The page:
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Venezuela arrests Guaido's top aide for leading 'terrorist cell'

US Rep. Ilhan Omar (D-MN) (L) talks with Speaker of the House Nancy Pelosi (D-CA) during a rally with fellow Democrats before voting on H.R. 1, or the People Act, on the East Steps of the US Capitol on March 08, 2019 in Washington, DC. (AFP photo)
Venezuelan opposition leader Juan Guaido (C) leaves the residence of his "chief of staff" Roberto Marrero following his arrest in a raid on March 21, 2019 at his house in Caracas.

Venezuela has arrested a key aid to opposition figure Juan Guaido for leading a "terrorist cell" seeking to attack the government's leadership.

Intelligence officers detained Guaido’s "chief of staff", Roberto Marrero, in a predawn raid on his home, where they seized an arms cache and foreign cash, Venezuelan Interior Minister Nestor Reverol said.

The arrest prompted the US to threaten Caracas with "the toughest sanctions" ever.

In a televised speech, Reverol showed an image of two rifles that were found in Marrero’s place, saying he was “directly responsible for the organization” of criminal groups. 

“This citizen was seized with weapons of war and numerous foreign currency in cash,” Reverol said.

Marrero's bodyguard, Luis Paez, was also detained and faced the same charges and a search was on for "identified" collaborators, he added.

Venezuelan opposition figure Juan Guaido is seen as leaving the residence of Roberto Marrero, his "chief of staff", after he was detained in Caracas on March 21, 2019. (Photo by Reuters)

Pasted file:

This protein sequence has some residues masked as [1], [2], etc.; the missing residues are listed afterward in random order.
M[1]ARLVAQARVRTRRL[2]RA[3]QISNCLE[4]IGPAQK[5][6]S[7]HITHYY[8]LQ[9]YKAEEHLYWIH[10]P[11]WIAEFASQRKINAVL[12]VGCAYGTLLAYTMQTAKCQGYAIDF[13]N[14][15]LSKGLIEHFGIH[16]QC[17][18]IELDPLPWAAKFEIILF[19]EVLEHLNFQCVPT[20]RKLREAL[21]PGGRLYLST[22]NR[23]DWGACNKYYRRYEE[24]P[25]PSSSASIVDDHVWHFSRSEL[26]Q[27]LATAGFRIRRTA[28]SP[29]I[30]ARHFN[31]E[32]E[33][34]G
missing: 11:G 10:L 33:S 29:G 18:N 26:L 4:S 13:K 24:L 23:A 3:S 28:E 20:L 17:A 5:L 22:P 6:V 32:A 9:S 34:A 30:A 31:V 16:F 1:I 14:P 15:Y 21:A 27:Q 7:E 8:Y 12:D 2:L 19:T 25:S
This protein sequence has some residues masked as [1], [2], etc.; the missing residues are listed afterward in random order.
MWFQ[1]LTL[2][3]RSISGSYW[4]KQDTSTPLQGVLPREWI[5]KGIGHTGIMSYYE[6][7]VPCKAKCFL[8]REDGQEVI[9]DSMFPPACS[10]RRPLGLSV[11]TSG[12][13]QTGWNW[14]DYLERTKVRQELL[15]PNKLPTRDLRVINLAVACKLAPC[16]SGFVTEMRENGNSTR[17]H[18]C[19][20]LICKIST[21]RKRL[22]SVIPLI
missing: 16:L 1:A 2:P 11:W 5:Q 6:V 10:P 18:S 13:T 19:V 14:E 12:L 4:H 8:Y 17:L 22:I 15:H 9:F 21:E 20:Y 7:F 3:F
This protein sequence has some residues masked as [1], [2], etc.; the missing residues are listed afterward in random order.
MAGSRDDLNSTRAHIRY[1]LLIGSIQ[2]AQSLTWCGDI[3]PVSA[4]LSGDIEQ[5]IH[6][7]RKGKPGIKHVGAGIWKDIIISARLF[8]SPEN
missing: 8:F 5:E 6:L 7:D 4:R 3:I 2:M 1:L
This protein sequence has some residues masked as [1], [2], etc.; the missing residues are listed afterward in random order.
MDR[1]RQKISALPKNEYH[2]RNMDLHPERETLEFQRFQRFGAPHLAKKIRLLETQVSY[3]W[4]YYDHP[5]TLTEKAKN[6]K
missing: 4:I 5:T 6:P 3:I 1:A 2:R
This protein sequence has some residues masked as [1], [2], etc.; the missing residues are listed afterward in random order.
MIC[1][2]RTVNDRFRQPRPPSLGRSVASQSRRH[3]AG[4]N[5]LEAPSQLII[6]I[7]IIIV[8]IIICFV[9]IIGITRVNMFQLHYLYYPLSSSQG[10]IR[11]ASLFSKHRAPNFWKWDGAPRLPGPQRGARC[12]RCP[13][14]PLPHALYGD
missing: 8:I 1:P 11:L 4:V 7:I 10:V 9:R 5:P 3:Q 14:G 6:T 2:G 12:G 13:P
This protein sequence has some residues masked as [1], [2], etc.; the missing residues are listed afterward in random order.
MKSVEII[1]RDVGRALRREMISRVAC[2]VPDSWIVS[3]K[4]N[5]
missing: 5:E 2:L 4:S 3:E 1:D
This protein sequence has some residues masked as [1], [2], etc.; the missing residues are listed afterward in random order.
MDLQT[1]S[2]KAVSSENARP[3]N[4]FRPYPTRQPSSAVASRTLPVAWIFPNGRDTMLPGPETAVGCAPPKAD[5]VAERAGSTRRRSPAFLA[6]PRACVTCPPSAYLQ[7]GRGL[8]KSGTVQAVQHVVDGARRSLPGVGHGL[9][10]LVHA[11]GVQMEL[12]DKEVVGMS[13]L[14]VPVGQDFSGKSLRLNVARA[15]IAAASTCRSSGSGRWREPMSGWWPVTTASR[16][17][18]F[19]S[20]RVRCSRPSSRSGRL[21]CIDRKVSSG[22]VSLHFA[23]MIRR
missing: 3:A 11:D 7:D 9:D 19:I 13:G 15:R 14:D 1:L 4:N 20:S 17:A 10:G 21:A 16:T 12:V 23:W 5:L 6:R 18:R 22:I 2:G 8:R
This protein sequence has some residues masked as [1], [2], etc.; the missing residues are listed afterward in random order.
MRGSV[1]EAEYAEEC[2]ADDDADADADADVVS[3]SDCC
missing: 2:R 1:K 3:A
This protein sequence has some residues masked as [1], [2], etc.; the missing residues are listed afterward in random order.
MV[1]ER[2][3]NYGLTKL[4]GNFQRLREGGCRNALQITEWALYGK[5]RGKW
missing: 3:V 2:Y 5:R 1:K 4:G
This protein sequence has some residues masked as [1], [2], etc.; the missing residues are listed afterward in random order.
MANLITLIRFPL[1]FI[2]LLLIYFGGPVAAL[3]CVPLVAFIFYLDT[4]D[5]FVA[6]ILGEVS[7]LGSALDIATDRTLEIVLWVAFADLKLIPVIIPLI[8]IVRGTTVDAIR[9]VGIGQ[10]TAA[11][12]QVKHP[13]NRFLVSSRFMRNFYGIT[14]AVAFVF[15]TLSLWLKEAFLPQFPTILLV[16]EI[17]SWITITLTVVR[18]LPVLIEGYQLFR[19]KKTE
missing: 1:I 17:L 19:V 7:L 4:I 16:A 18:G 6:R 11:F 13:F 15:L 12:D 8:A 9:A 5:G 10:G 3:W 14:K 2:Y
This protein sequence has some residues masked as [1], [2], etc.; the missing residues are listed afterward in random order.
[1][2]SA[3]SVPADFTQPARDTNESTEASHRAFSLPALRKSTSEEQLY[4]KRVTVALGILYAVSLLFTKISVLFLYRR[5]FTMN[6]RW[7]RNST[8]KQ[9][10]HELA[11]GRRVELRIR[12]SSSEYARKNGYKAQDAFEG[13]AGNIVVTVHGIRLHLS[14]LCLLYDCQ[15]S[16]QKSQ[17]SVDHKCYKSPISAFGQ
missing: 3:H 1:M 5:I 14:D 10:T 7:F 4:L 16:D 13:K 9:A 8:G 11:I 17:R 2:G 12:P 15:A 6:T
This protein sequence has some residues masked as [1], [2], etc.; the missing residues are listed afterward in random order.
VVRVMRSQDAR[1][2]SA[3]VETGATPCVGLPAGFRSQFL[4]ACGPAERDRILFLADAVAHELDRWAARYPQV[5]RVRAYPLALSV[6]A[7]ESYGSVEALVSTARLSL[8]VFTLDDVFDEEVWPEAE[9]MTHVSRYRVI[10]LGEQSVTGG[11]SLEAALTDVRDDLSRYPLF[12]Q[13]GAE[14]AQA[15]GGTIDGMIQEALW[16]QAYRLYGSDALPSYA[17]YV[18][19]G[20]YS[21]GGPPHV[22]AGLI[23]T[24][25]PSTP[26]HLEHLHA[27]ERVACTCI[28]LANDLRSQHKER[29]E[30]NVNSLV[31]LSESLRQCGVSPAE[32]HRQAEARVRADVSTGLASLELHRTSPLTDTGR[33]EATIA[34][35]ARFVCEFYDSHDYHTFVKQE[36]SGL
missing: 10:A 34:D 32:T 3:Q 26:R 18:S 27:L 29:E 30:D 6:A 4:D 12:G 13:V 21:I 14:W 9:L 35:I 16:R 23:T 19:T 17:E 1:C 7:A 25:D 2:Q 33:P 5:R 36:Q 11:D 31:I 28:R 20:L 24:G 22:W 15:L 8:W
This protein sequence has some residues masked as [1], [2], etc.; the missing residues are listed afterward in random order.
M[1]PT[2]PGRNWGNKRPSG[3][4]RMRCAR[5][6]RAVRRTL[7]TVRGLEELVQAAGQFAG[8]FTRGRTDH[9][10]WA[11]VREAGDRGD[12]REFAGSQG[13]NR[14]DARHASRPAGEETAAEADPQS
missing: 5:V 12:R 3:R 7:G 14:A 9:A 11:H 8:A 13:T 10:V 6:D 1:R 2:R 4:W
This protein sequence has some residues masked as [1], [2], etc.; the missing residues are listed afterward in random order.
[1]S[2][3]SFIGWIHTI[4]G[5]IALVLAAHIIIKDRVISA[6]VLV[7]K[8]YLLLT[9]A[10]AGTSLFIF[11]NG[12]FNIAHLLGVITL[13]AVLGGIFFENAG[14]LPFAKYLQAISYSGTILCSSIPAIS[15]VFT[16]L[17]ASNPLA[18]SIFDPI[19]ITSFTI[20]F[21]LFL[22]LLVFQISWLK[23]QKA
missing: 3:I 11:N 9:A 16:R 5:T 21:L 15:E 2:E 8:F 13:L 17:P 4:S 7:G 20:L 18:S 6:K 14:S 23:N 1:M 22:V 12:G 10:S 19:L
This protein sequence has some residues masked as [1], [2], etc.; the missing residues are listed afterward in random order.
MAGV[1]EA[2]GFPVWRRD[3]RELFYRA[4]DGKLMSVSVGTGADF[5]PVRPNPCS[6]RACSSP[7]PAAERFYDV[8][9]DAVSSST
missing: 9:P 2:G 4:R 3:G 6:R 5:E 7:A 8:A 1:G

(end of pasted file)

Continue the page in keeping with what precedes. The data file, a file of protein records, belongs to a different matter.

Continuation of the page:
Shortly after their detention, President Nicolas Maduro said he would "not be afraid to fight terrorist groups to put them in jail."

Guaido, who heads the defunct National Assembly, pushed the country into a new political crisis in January, when he suddenly declared himself as “interim president” of Venezuela.

He was recognized by the US as well as some of its Latin American and European allies, ignoring the outcome of last year’s election, in which President Maduro emerged victorious.  

Guaido cried foul, describing the detention as a “vile, vulgar kidnapping."

“As they cannot arrest the interim president, they are looking to capture those closest to him.”

Guaido himself is accused in Venezuela of trying to foment a US-backed coup d’état against the Maduro government.

The detention also prompted reaction from Washington, which has repeatedly warned Maduro not to touch Guaido and his inner circle.

On Thursday, US Secretary of State Mike Pompeo and National Security adviser John Bolton called for Marrero’s immediate release.

"The United States condemns raids by Maduro's security services and detention of Roberto Marrero, Chief of Staff to Interim President @jguaido,” Pompeo wrote.

Bolton renewed his threats against the government in Venezuela, saying, "Maduro has made another big mistake.”

“The illegitimate arrest of Roberto Marrero, Interim President Juan Guaido's aide, will not go unanswered. He should be released immediately and his safety guaranteed.”

Bolton said the toughest sanctions are yet to come. “Unless Maduro’s usurpation ends, he and his cronies will be strangled financially.”

Maduro has repeatedly accused Washington of openly pushing for a coup in the oil-rich Latin American country. The US has already imposed economic sanctions on Venezuela and confiscated state oil assets based in the US to channel them to Guaido.

Caracas has accused Washington of waging an economic war, which has led to hyperinflation and widespread shortages of food and medicine in Venezuela.

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